Theater owner begs for help
SEATTLE – Some institutions circling the drain – the too-big-to-fail banks – turn to the government for bailouts. But not only isn’t the Columbia City Cinema too big to fail, its failure is imminent. And its owner, Paul Doyle, has sent out an oddball appeal directly to the public for donations.
“We’ve hit the iceberg and we’re going down,” Doyle wrote on his website and newsletter. “We’ve avoided checkmate a dozen times and we’re running out of moves. We’re almost out of gas. There are no more rabbits to pull out of the hat. You get the idea.”
How can people help? The answer is fairly blunt and doesn’t involve coming to see more movies at the theater: “Send money.”
If movie lovers are dreamers, Doyle might be more of one than most. It’s not as if he’s offering nothing in return for the public’s largesse. He writes: “For every $20 you give, you get a bogus but nice-looking stock option against the day when the cinema might actually issue stock. Don’t know if that’ll ever happen, but we’ve been thinking about it.”
Actually, he is more or less offering nothing. And there’s more nothing where that came from: $100 gets you five stock options “plus five acres and a half mile of waterfront in the newly acquired Cinematopia Island virtual land mass hovering in the ethersphere above the Puget Sound Basin.”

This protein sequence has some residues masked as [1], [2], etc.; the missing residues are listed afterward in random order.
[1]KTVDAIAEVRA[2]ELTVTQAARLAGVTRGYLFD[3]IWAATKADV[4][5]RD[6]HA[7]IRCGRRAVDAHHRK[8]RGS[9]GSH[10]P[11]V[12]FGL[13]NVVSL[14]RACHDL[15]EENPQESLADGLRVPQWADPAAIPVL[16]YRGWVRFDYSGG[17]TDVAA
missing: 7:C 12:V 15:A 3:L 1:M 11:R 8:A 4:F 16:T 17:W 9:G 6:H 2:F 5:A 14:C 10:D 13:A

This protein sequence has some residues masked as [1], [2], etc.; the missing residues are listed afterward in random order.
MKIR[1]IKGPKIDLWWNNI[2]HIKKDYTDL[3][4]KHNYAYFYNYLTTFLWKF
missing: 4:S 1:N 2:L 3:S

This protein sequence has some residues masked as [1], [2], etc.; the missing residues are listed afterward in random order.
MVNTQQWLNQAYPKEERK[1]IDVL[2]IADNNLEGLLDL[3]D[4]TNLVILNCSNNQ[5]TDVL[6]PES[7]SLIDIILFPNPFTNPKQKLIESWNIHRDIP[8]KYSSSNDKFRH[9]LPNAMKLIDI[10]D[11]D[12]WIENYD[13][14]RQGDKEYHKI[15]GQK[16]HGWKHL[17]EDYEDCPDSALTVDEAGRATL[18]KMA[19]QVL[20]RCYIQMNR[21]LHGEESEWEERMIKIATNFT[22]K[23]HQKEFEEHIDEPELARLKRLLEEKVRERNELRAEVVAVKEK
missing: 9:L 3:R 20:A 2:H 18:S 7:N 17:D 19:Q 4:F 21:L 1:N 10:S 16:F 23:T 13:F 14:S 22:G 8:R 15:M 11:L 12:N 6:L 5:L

And Doyle promises more of roughly equal value the more people donate. As he says, you get the idea.
In less than two weeks, Doyle said, about half of his immediate goal of $20,000 has been met.
Sitting in the elegant building’s spacious upstairs lounge filled with old sofas, Doyle explained that attendance isn’t the problem. It’s that 1) a former tenant on the ground floor of the building cost money in unpaid rent and legal fees, 2) he then built two smaller auditoriums to fill the space on that floor, in addition to the slightly larger one upstairs, and 3) now he’s got a quarter-million-dollar debt load.
In fact, he joked – or maybe it wasn’t a joke – that the employee making the popcorn makes more money than he does because the person’s paid an hourly wage. (Doyle was taking tickets before the interview.)
A couple of questions immediately arise, though: Why should people fork over money to float a failing business? This isn’t the first time Doyle’s turned to the public to keep from going dark since he bought the joint in 2004. And why not have some sort of push to drive up attendance or hold benefit screenings?
“I don’t count the business as failing, even if it’s having financial difficulty,” Doyle said.
Doyle maintained that the theater is important to the neighborhood.
“It’s become an anchor to the Columbia City business district. Restaurants get a good portion of their customers from the theater. … It has become a community center, a place around which the community revolves.”
Noting that the Columbia City Cinema is the only movie theater within several miles, Rainier Chamber of Commerce director Susan Davis said, “I think I can speak for many people when I say we do want this theater to stay here.”
Doyle said people have helped before – giving anything from $4 to $1,000 – and they’re helping now.
He writes in his appeal: “We’re hoping for a scene like the one in ‘It’s a Wonderful Life’ where everyone comes forward to save the Building and Loan.”